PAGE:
Mindful and value-based spending doesn’t need to be difficult, Dunlap added. However, it does take effort. Write down everything you spend money on for a period of time, preferably a month, in order to get comprehensive data and reflect on how each purchase made you feel, she recommended.
As you reflect, Dunlap suggested asking yourself which purchases brought you joy, which felt worth your time and money, and which didn’t align with your values or sparked feelings of regret. Using that information, you can decide where you want the majority of your funds to go.
“In terms of building your confidence, one of the easiest things you can do is just get really honest with yourself and your money,” she said. “It’s gonna be scary. It’s gonna be uncomfortable, but just like anything, you have to get comfortable being uncomfortable.”
Friendships’ value is quality, not quantity
One of the most common questions Danielle Bayard Jackson receives as a female friendship coach and educator is “How do I make friends?” And the question often comes with a qualifier: “How do I make friends as an ‘XYZ’?”
Jackson, 35, works full time to help people find tangible ways to create and deepen their friendships, and she wants people to know that the work will never stop.
“Before getting into this work I did all the wrong things,” Jackson said. “I think that’s why I’ve been able to thrive in this space, because I know what it looks like on the other side.”
For children, teens and young adults, there’s a lot of emphasis on finding a friend group. “It’s about belonging,” Jackson said. But focusing on fitting in and being surrounded by as many people as possible can lead to dissatisfaction, and often people don’t understand why.
“I wish I knew that it was all about the quality of your friendships, and not the quantity of your friendships,” she said, reflecting on her younger self. “It’s so cliche, but I think it’s cliche for a reason.”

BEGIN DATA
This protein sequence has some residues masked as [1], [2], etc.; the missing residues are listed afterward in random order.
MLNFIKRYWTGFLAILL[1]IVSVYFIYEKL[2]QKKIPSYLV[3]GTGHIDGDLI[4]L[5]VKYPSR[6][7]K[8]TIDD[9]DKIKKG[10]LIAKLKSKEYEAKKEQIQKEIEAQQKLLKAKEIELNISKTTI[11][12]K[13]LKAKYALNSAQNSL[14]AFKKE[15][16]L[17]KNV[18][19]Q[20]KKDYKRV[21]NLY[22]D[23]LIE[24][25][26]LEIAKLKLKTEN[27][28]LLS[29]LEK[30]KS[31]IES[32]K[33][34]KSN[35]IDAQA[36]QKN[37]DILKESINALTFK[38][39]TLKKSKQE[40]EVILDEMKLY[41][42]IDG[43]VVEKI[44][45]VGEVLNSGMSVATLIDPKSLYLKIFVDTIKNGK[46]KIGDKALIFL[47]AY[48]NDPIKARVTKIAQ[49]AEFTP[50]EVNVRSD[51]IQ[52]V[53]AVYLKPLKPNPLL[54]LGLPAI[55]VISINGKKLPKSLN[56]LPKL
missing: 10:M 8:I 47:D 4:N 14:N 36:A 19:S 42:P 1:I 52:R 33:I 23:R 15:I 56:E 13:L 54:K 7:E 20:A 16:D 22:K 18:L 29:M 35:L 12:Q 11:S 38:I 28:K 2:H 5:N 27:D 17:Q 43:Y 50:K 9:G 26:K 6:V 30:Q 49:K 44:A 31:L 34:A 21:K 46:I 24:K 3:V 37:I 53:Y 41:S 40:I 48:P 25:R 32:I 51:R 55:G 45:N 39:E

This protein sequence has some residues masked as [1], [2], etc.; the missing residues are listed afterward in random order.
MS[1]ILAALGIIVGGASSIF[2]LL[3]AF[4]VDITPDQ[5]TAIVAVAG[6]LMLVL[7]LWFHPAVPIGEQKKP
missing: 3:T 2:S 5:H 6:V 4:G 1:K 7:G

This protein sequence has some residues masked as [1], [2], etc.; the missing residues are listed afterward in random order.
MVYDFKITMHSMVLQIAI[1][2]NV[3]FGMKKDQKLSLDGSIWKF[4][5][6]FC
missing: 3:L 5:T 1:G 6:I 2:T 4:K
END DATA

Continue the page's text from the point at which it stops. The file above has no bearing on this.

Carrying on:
When people reach their mid-20s, they don’t have as many structured opportunities to make friends or see their existing ones. Emerging adults have come to Jackson for advice because they don’t know what to do once they are “out in the real world.”
Jackson’s advice: Be more intentional, reach out to the people you want to see and let go of the assumption that friendships are easy, because the reality is that they aren’t.
Friendship requires work and intention, and often people take it for granted, she added.
“We say, ‘Oh, my friends will be there when I need them,’” Jackson said. “We push them to the margins of our lives, and we’ll get to them when we have the time. But then when we are feeling lonely and disconnected, or out of touch, it’s because you haven’t been nurturing your friendships, because you see it as a luxury, instead of something essential.”
Work needs to be valuable to you
When career coach J.T. O’Donnell graduated in 1990 during a recession, she was told to say “yes” to the first job offer she received, which was a manager role in the restaurant industry. O’Donnell realized the position wasn’t for her, but her family convinced her to stay because changing jobs wasn’t the norm for them.
After two years, she had enough.
“I decided to leave, much to the horror of my parents who were convinced I was ruining my entire career and wasting my college education,” O’Donnell said.
Through the jobs that followed, she was able to try different fields before she discovered her passion for career coaching, a far cry from her degree in engineering.
As founder and CEO of Work It Daily, an online career growth organization, she spends her days coaching people on how to land their ideal jobs.
Many people work in jobs that are not related to their degree; it’s more important to find motivation in your work, she said.
The first five to seven years after college should be used to explore yourself and find out how you want to create value, O’Donnell said.
Think of yourself as a “business-of-one” rather than an employee so you can learn to market yourself to potential employers, she said.
As you navigate through your early career, find out what interests you the most and adds enough value that future employers will want to hire you, O’Donnell said. Through trial-and-error, she discovered she has strong visionary skills.
“I can see trends, I can make predictions, and I can help connect the dots for people and make sense of what is going on,” O’Donnell said.